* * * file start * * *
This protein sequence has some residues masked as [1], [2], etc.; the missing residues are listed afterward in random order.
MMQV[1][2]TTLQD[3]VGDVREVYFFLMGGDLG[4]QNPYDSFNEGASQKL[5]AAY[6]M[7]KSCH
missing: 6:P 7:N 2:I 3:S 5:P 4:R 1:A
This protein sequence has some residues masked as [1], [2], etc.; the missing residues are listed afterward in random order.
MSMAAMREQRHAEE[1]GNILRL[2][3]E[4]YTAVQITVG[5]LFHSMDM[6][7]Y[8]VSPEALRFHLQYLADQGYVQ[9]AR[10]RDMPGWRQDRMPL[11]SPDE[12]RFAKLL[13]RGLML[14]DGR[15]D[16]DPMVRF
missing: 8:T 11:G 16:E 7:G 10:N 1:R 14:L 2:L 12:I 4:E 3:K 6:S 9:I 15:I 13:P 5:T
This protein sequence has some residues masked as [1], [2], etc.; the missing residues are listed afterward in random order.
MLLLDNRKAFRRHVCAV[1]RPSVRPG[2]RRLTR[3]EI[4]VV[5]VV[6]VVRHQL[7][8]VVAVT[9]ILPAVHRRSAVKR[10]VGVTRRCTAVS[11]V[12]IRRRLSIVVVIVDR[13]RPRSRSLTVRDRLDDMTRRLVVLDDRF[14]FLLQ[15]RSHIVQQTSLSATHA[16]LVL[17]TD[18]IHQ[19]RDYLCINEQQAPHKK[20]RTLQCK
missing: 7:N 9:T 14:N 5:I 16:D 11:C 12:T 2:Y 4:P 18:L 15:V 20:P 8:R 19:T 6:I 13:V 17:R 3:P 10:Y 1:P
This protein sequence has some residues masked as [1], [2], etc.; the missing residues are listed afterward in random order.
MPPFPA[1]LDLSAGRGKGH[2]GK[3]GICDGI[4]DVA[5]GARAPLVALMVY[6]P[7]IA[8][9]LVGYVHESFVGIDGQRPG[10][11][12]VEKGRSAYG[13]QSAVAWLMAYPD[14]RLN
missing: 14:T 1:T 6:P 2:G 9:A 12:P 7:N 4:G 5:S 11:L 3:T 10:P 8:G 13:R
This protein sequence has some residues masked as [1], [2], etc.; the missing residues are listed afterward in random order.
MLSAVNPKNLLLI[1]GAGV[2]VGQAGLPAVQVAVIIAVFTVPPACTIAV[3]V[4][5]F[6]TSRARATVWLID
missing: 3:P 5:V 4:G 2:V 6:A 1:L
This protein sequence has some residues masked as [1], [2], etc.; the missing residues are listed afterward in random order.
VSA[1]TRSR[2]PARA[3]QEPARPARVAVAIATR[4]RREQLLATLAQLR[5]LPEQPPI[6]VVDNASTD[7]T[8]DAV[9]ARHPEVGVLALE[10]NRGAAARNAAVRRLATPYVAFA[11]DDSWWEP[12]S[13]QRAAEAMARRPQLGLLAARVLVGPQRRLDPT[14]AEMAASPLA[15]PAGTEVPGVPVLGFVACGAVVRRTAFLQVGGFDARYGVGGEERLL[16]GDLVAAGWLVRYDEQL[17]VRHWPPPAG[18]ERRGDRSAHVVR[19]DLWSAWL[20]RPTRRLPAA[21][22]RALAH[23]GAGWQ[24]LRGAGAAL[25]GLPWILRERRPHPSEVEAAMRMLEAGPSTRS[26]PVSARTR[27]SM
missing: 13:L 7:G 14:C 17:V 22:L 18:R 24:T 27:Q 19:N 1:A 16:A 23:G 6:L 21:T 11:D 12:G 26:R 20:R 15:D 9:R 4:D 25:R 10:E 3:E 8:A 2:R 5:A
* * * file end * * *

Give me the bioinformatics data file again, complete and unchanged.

This protein sequence has some residues masked as [1], [2], etc.; the missing residues are listed afterward in random order.
MMQV[1][2]TTLQD[3]VGDVREVYFFLMGGDLG[4]QNPYDSFNEGASQKL[5]AAY[6]M[7]KSCH
missing: 6:P 7:N 2:I 3:S 5:P 4:R 1:A
This protein sequence has some residues masked as [1], [2], etc.; the missing residues are listed afterward in random order.
MSMAAMREQRHAEE[1]GNILRL[2][3]E[4]YTAVQITVG[5]LFHSMDM[6][7]Y[8]VSPEALRFHLQYLADQGYVQ[9]AR[10]RDMPGWRQDRMPL[11]SPDE[12]RFAKLL[13]RGLML[14]DGR[15]D[16]DPMVRF
missing: 8:T 11:G 16:E 7:G 10:N 1:R 14:L 2:L 12:I 4:E 3:K 6:S 9:I 15:I 13:P 5:T
This protein sequence has some residues masked as [1], [2], etc.; the missing residues are listed afterward in random order.
MLLLDNRKAFRRHVCAV[1]RPSVRPG[2]RRLTR[3]EI[4]VV[5]VV[6]VVRHQL[7][8]VVAVT[9]ILPAVHRRSAVKR[10]VGVTRRCTAVS[11]V[12]IRRRLSIVVVIVDR[13]RPRSRSLTVRDRLDDMTRRLVVLDDRF[14]FLLQ[15]RSHIVQQTSLSATHA[16]LVL[17]TD[18]IHQ[19]RDYLCINEQQAPHKK[20]RTLQCK
missing: 7:N 9:T 14:N 5:I 16:D 11:C 12:T 2:Y 4:P 18:L 15:V 20:P 8:R 19:T 6:I 13:V 17:R 3:P 10:Y 1:P
This protein sequence has some residues masked as [1], [2], etc.; the missing residues are listed afterward in random order.
MPPFPA[1]LDLSAGRGKGH[2]GK[3]GICDGI[4]DVA[5]GARAPLVALMVY[6]P[7]IA[8][9]LVGYVHESFVGIDGQRPG[10][11][12]VEKGRSAYG[13]QSAVAWLMAYPD[14]RLN
missing: 14:T 1:T 6:P 2:G 9:A 12:P 7:N 4:G 5:S 11:L 3:T 10:P 8:G 13:R
This protein sequence has some residues masked as [1], [2], etc.; the missing residues are listed afterward in random order.
MLSAVNPKNLLLI[1]GAGV[2]VGQAGLPAVQVAVIIAVFTVPPACTIAV[3]V[4][5]F[6]TSRARATVWLID
missing: 3:P 5:V 4:G 2:V 6:A 1:L
This protein sequence has some residues masked as [1], [2], etc.; the missing residues are listed afterward in random order.
VSA[1]TRSR[2]PARA[3]QEPARPARVAVAIATR[4]RREQLLATLAQLR[5]LPEQPPI[6]VVDNASTD[7]T[8]DAV[9]ARHPEVGVLALE[10]NRGAAARNAAVRRLATPYVAFA[11]DDSWWEP[12]S[13]QRAAEAMARRPQLGLLAARVLVGPQRRLDPT[14]AEMAASPLA[15]PAGTEVPGVPVLGFVACGAVVRRTAFLQVGGFDARYGVGGEERLL[16]GDLVAAGWLVRYDEQL[17]VRHWPPPAG[18]ERRGDRSAHVVR[19]DLWSAWL[20]RPTRRLPAA[21][22]RALAH[23]GAGWQ[24]LRGAGAAL[25]GLPWILRERRPHPSEVEAAMRMLEAGPSTRS[26]PVSARTR[27]SM
missing: 13:L 7:G 14:C 17:V 22:L 18:R 24:T 27:Q 19:N 1:A 16:A 23:G 6:L 21:T 11:D 12:G 26:R 20:R 15:D 9:R 4:D 25:R 10:E 3:E 8:A 2:R 5:A